UFC light-heavyweight contender Jimi Manuwa sounds like someone with more options than he can count. Someone who is liable to overlook what is front of him. Someone one step away from landing on a banana skin. He also, however, sounds like a man who has thankfully learnt from past mistakes and is now acutely aware of the importance of the present.
This week, while trying to focus his mind on Saturday’s (July 29) opponent Volkan Oezdemir at UFC 214, Manuwa has had to answer all manner of questions, few of which pertain to the Swiss striker looking to cause damage to him in Anaheim, California. They are instead questions about Daniel Cormier or Jon Jones, who meet in Saturday’s main event. They are questions about an imminent title shot and a hypothetical match-up against the winner of Cormier vs. Jones. They are, worst of all, questions about leaving MMA, at least temporarily, and boxing a boxer in a boxing ring.
“Obviously the other fights make more headlines, but the guy I’m fighting this weekend is a dangerous guy,” Manuwa told Fighters Only editor Michael Owens on Thursday. “People are just drawn to the big names and big stories. It’s up to them. Nonetheless, this will be an exciting fight.”
Nobody doubts that. The meeting of Manuwa and Oezdemir is an intriguing one in the UFC’s light-heavyweight division, a match between vicious strikers, both of whom carry not only power but momentum. They are in fine form; they are crushing foes with one punch. It should be dramatic; it should be quick.
“I was excited to get the fight,” added the Londoner. “It’s a good match-up. He’s a good striker and he comes hard and fast. It could steal the show. The other fights I can see going to decisions, but not my fight.
“I see a knockout in round one or two.”
After the fight Manuwa will sit down and, like the rest of us, take a keen interest in the night’s main event between Cormier and Jones. Unlike us, however, he knows there’s a very good chance he’ll be next in line to face the winner.
“It’s been said. It hasn’t been 100% confirmed or anything because anything can happen, but I definitely know a big fight is coming next, whether it’s the winner of DC and Jones or David Haye.”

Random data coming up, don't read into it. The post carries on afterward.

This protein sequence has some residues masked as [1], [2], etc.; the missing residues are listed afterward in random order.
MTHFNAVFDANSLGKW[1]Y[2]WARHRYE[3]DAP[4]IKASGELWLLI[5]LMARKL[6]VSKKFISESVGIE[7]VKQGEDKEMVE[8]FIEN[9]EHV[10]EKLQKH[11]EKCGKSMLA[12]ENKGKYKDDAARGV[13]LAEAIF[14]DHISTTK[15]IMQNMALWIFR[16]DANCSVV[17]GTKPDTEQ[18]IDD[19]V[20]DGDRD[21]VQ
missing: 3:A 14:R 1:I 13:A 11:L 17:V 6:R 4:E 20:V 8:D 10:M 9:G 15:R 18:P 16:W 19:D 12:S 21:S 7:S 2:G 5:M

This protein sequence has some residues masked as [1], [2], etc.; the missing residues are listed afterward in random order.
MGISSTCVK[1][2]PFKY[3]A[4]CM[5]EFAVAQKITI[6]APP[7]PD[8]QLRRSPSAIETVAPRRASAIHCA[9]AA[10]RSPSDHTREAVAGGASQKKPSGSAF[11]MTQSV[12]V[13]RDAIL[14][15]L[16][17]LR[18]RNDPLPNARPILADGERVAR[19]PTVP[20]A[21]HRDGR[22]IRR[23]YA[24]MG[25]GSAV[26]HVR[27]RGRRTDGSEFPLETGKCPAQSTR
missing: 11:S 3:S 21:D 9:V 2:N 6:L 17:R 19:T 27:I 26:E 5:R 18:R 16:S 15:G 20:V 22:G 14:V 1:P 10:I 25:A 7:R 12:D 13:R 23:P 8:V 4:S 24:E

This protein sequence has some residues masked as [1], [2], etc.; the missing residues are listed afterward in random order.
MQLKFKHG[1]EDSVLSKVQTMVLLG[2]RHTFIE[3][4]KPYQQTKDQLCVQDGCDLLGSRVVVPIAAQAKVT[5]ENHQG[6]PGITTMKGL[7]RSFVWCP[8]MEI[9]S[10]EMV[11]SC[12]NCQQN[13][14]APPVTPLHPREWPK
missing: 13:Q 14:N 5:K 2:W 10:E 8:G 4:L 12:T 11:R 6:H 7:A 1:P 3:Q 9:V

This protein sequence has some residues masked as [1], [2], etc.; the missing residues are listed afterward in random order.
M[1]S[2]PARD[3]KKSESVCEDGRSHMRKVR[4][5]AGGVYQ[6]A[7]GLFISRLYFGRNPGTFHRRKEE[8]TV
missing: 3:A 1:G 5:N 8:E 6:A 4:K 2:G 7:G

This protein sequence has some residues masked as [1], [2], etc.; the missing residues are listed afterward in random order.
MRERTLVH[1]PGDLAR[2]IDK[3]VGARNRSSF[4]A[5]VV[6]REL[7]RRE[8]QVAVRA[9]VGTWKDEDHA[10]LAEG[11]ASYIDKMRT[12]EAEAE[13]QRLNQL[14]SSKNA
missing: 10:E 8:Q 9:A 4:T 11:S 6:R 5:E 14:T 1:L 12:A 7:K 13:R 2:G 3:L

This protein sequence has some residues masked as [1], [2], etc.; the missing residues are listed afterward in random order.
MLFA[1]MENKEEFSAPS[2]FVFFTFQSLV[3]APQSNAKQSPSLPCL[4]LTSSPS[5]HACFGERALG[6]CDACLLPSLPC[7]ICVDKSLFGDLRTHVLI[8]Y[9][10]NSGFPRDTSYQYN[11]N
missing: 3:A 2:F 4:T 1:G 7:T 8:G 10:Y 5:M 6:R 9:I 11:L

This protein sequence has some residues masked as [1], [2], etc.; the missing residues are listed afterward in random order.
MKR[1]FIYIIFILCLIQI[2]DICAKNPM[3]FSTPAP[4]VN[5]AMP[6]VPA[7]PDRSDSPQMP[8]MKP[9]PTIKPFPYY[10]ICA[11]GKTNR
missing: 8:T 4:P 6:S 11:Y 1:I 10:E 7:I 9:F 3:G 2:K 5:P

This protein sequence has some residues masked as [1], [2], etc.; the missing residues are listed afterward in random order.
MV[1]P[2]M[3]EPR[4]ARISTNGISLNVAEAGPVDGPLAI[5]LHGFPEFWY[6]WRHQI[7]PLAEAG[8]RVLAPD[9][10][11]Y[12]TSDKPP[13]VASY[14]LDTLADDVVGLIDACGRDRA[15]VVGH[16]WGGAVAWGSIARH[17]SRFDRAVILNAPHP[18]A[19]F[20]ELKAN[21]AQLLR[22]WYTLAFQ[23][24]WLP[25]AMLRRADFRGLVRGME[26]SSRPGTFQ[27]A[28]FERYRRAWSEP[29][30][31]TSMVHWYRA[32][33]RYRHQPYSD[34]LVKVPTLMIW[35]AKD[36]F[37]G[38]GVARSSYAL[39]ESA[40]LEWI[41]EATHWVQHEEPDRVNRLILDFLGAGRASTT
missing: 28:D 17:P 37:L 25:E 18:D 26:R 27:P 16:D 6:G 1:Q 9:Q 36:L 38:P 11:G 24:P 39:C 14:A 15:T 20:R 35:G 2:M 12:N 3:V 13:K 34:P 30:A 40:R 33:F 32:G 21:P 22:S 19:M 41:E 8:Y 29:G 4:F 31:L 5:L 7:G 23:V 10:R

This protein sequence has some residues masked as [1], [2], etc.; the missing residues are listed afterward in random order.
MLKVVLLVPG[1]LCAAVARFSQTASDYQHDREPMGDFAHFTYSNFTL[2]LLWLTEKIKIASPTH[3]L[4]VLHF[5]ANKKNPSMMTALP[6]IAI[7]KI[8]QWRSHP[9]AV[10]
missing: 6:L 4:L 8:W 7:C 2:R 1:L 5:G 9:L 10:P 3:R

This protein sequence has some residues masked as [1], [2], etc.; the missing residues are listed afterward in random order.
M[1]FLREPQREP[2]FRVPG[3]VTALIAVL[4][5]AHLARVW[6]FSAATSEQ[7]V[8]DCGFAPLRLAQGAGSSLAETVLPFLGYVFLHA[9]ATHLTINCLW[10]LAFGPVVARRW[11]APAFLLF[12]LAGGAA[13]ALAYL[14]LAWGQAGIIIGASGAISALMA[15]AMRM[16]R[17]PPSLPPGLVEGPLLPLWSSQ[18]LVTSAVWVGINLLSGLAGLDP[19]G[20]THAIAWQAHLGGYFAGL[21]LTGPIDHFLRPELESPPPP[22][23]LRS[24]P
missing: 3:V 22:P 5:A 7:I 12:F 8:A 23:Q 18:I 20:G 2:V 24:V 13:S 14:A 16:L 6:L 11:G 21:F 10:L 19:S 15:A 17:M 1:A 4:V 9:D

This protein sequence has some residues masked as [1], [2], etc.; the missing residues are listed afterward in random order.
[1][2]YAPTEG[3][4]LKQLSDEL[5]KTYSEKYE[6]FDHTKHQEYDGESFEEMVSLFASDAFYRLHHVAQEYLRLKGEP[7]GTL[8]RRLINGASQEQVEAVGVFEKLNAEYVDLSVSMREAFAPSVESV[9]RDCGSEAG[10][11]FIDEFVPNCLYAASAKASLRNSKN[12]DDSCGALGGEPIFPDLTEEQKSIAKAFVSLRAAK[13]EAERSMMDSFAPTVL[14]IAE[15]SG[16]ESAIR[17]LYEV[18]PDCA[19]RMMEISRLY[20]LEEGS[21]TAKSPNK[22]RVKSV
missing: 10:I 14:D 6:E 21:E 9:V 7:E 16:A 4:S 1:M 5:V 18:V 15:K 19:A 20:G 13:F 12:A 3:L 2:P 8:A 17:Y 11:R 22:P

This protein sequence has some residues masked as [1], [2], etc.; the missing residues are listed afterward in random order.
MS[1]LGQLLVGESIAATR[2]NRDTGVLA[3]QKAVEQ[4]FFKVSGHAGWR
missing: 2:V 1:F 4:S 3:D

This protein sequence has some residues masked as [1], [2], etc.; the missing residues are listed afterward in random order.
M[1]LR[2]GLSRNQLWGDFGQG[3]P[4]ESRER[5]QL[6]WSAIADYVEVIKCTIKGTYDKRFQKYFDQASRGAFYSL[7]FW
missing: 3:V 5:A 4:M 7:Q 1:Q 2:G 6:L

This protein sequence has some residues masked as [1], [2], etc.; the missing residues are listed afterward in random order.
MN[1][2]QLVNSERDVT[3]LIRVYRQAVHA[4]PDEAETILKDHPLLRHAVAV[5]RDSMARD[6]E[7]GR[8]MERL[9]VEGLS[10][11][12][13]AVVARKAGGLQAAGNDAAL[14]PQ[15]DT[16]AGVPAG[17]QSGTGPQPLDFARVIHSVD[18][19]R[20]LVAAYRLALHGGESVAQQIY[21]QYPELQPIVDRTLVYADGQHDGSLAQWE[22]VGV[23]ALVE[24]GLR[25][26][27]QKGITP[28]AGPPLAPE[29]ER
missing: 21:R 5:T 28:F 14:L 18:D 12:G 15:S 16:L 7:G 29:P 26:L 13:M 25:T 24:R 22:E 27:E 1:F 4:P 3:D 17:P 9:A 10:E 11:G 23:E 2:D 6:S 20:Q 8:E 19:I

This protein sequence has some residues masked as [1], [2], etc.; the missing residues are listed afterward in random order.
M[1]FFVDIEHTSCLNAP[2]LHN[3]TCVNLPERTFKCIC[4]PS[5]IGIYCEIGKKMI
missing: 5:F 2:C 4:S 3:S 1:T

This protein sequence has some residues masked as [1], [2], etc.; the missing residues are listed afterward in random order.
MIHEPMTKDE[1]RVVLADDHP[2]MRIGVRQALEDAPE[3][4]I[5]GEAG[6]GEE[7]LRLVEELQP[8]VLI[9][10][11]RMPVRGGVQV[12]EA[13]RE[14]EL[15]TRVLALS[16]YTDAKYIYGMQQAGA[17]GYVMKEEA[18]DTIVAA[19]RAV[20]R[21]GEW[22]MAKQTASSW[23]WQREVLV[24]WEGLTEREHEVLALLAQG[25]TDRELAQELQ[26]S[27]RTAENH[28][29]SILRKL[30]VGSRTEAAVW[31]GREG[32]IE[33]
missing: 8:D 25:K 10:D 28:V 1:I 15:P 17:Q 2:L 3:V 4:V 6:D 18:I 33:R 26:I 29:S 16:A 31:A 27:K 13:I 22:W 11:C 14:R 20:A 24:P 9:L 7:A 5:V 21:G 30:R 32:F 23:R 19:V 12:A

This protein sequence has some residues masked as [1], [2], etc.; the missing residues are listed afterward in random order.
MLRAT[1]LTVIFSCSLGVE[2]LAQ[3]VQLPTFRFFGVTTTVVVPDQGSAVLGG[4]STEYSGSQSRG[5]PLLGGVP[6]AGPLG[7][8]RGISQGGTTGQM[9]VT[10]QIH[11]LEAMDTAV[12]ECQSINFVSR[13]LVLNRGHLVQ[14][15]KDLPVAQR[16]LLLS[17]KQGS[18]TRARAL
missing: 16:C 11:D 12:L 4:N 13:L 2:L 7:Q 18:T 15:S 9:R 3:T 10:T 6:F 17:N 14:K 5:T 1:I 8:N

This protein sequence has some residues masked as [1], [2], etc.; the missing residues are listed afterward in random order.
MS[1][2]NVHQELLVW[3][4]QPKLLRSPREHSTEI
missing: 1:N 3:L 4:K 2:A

This, I should warn you, is where it gets weird.
The Cormier vs. Jones winner is a healthy enough distraction. I’ll give you that. It is, in actual fact, the logical progression should Manuwa defeat Oezdemir and make it three wins in a row. A boxing match with David Haye, on the other hand, a well-known veteran boxer from the UK, who was stopped in his last outing, is more than just a left-field option. It’s also one that would seemingly take Manuwa, 37, away from his immediate goal, which is to fight for the UFC light-heavyweight title, and land him in a situation from which the only upside is a payday.
“It would be at the O2 Arena,” Jimi said, seemingly having given it some thought. “There’s no other place that would make sense. We’re both from South London and it’s becoming the home of boxing in the UK. It’s a great arena; one of my favourite arenas.”
We get it. The hybrid ‘superfight’ between Floyd Mayweather, the boxer, and Conor McGregor, the mixed martial artist, will, rightly or wrongly, open the floodgates and lead to more of the same if there’s money to be made and the demand is there. But what makes a potential boxing match between Manuwa and Haye so bewildering is it’s very lack of appeal and demand; nobody, whether a follower of boxing or MMA, appears to have much interest in it, nor cares to see it materialise. This isn’t a superstar vs. superstar scenario like MayMac. Far from it. Which begs the question: why is it being mentioned at a time when Manuwa, in particular, is making healthy progress in his own sport?
“I’m focused on my fight because nothing’s a sure-thing,” said Manuwa, 17-2, readdressing the balance. “I’m just trying to focus on it. I’m not one of these people who look past my opponent. I respect my opponent, he’s a dangerous guy. I need to stay focused, keep my wits about me and get the job done. At this level, as I’ve learnt, one mistake and it could all be over.”
There could be some bizarre decisions to come, but, for now, Jimi Manuwa is making all the right noises.